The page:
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Landlords call for fairer approach to Welfare Reform

Wednesday 31 May 2017

The Residential Landlord Association (RLA) is calling for 'a fairer approach' to Welfare Reform for landlords and tenants, by giving Universal Credit (UC) claimants the choice of having their rent paid straight to their landlord and speeding up the claim process. 

Nearly a quarter of private sector tenants now receive housing benefit, according to the most recent English Housing Survey, with numbers set to grow as more and more local authorities look to the sector to house the homeless and other vulnerable tenants.

Senior policy officer for the RLA, Natalie Williamson, said the overall benefit cap, local housing allowance (LHA) rates reduced to the 30th percentile, the roll out of UC and the length of time it takes to process an application, as well as direct payment of benefits to tenants, were all affecting landlords and tenants. 

The extension of the Shared Accommodation Rate (SAR) from 18 to 25 to 18 – 35 years old and the removal of housing costs to 18 – 21 year olds had also had an impact, she said. 

"Now landlords are more frequently faced with existing and prospective tenants potentially unable to make up the shortfall of their rent because their LHA has been cut and their benefits have been capped," she said.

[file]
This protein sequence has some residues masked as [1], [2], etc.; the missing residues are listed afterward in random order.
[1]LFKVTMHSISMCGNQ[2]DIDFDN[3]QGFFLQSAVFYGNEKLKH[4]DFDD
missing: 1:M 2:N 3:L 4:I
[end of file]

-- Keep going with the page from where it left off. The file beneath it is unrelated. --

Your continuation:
"Or if they are renting to a single person under 35, they will now only get the rate equivalent to a single room in a house share and they too may be unable to find the surplus money needed to cover the rent of a one bedroom property."

Ms Williamson said UC, which aimed to teach benefits claimants how to manage their finances responsibly, had caused problems.

Research by the RLA into landlord’s experiences of letting to tenants on UC in 2016 found that 24 per cent of landlords with tenants on UC were in arrears.

As a result, a third of landlords said that they had requested that payment to cover rents be made directly to them - after a tenant gets into two months of rent arrears - but only 38 per cent had been successful in achieving this.

And 61 per cent of landlords found the process either 'tricky' or “very difficult'.

Research by Sheffield Hallam University found 68 per cent of private landlords are less likely to rent to those in receipt of benefit. 

Ms Williamson said: "We believe that tenants receiving Universal Credit should be allowed to choose, where they feel it is best for them, to have payments made directly to their landlord to provide assurances that the rent is paid. 

"This is a position shared with tenant groups, such as Shelter."

The RLA is also calling on the next Government to abolish the one week waiting period required before a tenant can apply for UC and to continue to work on making the whole system more efficient.

"We don’t want to see good landlords stop providing housing for those most in need and that is why we have included the impact of welfare reform in our six key asks," she added.

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